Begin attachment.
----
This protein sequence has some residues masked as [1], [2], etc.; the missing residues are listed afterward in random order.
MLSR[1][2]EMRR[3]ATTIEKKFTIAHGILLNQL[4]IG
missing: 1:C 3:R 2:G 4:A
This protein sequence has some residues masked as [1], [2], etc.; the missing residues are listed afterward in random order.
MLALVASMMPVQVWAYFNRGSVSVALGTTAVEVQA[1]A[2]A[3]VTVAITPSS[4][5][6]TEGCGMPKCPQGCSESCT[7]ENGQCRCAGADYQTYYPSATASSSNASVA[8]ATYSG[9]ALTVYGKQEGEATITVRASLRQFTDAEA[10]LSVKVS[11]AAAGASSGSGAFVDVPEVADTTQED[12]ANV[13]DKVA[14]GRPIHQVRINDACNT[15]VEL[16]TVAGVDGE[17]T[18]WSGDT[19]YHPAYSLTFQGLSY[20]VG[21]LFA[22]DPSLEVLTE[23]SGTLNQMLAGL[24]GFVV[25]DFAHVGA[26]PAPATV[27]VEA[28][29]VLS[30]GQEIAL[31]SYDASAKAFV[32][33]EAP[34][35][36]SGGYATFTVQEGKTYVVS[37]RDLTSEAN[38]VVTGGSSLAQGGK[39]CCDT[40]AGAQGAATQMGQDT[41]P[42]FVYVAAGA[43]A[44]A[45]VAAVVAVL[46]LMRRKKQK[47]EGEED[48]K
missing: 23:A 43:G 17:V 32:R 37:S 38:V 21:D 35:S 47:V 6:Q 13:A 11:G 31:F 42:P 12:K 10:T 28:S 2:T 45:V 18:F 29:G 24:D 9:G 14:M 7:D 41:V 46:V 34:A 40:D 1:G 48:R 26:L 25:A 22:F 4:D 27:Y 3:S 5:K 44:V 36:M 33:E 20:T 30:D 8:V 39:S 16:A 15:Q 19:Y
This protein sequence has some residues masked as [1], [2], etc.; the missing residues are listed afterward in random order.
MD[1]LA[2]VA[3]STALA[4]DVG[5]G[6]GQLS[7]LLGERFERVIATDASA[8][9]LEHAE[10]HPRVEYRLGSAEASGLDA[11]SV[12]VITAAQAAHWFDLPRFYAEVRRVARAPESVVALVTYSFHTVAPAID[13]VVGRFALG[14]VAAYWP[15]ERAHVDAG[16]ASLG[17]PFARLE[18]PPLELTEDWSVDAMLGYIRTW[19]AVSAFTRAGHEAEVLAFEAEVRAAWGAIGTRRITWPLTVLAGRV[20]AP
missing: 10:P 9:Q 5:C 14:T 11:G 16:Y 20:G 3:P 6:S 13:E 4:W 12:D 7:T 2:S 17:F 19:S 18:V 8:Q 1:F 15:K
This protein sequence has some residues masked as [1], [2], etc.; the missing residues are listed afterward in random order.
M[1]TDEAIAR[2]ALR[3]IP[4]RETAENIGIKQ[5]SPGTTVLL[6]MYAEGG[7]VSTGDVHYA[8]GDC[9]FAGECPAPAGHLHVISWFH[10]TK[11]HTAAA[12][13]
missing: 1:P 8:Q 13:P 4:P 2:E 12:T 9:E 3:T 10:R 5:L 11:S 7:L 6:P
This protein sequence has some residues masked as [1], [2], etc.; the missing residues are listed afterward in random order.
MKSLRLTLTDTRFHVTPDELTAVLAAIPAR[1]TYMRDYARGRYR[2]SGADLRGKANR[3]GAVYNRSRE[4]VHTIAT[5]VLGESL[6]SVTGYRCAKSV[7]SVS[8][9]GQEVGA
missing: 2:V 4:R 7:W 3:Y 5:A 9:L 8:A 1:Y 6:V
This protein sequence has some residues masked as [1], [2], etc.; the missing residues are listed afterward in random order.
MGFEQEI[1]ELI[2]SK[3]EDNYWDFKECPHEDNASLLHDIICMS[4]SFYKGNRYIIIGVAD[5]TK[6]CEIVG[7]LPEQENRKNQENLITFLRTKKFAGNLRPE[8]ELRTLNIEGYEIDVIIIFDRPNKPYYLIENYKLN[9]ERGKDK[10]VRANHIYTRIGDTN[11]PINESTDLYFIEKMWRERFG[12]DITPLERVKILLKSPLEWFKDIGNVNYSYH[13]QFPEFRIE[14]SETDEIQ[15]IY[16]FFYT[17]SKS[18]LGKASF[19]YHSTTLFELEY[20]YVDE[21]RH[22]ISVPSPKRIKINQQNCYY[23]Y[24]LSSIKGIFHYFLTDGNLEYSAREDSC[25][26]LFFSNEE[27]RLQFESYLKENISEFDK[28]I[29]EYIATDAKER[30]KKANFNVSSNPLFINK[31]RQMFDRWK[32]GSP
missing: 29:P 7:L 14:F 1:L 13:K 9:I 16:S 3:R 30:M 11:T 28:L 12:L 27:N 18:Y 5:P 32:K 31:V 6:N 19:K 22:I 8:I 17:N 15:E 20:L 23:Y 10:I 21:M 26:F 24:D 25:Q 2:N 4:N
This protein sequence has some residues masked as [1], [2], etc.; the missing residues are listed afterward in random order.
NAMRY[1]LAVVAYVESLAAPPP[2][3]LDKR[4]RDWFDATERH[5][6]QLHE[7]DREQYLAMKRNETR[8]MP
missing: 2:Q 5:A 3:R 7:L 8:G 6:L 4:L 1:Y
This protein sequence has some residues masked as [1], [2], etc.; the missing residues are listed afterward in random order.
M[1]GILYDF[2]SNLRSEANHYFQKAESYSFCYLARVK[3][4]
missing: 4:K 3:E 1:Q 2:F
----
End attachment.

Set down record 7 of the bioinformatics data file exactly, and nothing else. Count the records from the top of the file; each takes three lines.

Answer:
This protein sequence has some residues masked as [1], [2], etc.; the missing residues are listed afterward in random order.
NAMRY[1]LAVVAYVESLAAPPP[2][3]LDKR[4]RDWFDATERH[5][6]QLHE[7]DREQYLAMKRNETR[8]MP
missing: 2:Q 5:A 3:R 7:L 8:G 6:L 4:L 1:Y